The Permian Basin’s tight oil plays are expected to lead the US in production according to new data and estimates.
According to new statistics from Rystad Energy, an independent oil and gas consulting service and business intelligence data firm, the Permian Basin’s “tight” play is expected to pull ahead of all other U.S. tight oil plays by 2020. Tight oil or “Shale oil” is petroleum consisting of light crude oil in formations of low permeability. Thanks to advances in hydraulic fracturing in recent years, tight formations are now potentially profitable.
The data suggests that within the next half decade, the Permian Basin will produce more than 1.8 million bbl/d (oil barrels per day). Early returns form hastened drilling into the Wolfcamp shale and other horizons in the Permian Basin anticipate this area will eventually produce more tight oil volumes than any other tight play in North America. Relatively speaking, unconventional Permian plays like Wolfcamp/Cline Shale are still in early development. Nonetheless, the potential for stacked lateral development (multilateral wells) is vast and has already attracted some very efficient and well known operators. Pioneer Natural Resources’ chief executive officer, Scott Sheffield, has even claimed the Wolfcamp shale could potentially become the largest oil and gas discovery in the world.
In 2014, around 5,000 new wells are expected to be drilled to further develop the multiple unconventional plays in the Permian. Some of the leading companies in the area include Pioneer, Concho and Apache. In terms of well productivity, Pioneer Natural Resources reported the highest 24-hour horizontal well rates. Other, larger companies such as Chevron Corp are also hoping to capitalize on the unconventional tight oil plays. Recently, Vice Chairman George Kirkland stated in an interview with Ernest Scheyder of Reuters that the Permian Basin will be one of five top assets in the whole company.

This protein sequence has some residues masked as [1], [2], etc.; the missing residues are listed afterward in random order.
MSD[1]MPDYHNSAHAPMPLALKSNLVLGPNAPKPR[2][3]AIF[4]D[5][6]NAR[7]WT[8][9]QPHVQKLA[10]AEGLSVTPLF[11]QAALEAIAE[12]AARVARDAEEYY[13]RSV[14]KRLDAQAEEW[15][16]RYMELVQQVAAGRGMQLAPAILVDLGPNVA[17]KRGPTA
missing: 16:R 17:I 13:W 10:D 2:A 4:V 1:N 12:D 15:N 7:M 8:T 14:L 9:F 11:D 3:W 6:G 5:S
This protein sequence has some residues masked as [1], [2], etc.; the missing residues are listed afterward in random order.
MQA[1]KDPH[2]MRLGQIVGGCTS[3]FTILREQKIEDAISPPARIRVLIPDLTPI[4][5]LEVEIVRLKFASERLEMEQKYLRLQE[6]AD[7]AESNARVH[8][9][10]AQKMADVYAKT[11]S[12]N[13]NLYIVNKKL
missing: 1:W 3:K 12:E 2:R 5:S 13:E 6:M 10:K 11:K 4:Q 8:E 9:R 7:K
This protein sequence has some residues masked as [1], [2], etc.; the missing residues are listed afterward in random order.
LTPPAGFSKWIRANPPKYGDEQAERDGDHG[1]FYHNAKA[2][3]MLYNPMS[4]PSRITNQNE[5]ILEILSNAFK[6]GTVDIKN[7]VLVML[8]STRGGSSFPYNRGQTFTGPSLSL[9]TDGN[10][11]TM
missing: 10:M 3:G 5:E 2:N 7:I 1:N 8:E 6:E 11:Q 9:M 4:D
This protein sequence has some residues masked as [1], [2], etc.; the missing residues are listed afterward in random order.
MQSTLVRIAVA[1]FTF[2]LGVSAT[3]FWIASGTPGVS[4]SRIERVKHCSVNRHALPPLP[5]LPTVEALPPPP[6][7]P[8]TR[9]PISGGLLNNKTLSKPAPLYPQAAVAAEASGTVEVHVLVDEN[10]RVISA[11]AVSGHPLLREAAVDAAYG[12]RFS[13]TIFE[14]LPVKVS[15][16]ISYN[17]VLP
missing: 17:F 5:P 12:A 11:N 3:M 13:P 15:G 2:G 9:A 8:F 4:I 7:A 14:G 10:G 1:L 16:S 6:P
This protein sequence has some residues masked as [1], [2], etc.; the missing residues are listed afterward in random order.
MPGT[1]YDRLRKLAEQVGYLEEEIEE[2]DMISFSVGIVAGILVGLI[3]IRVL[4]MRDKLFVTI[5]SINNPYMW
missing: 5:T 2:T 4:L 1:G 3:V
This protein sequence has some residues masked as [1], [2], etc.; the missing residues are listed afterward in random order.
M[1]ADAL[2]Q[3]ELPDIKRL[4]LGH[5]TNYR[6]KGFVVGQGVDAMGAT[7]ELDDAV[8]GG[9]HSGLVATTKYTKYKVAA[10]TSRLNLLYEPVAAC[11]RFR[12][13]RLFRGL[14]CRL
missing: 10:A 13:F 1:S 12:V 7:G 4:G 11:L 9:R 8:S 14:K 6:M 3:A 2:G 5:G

The Permian has already made news by leading the country in horizontal drilling. The U.S. Energy information Administration claimed individual oil rigs in the Permian Basin rose by 63 in the first half of this year, representing half of the total U.S. increase. This is more than four times the increased rig amount from Eagle Ford and the Williston Basin combined.
Overall, developing tight oil production is expected to add an additional 1 million bpd in 2014. Sixty-five percent of the increase are expected from Bakken, Eagle Ford and Permian plays. Increased investments improved drilling practices, and substantial well performance have carried tight oil production in recent years. Rystad Energy estimates spending in Permian unconventional plays alone will increase by 25 percent in 2014 compared to last year. Spending in the Permian Basin is anticipated to increase steadily for the next 3-4 years, reaching approximately $35 billion by 2018. The question now is just how far America can drive production before drilling efficiency deteriorates and spending growth slows? Regardless, we’re about to produce a whole lot more before tight shale production shows any sign of ending.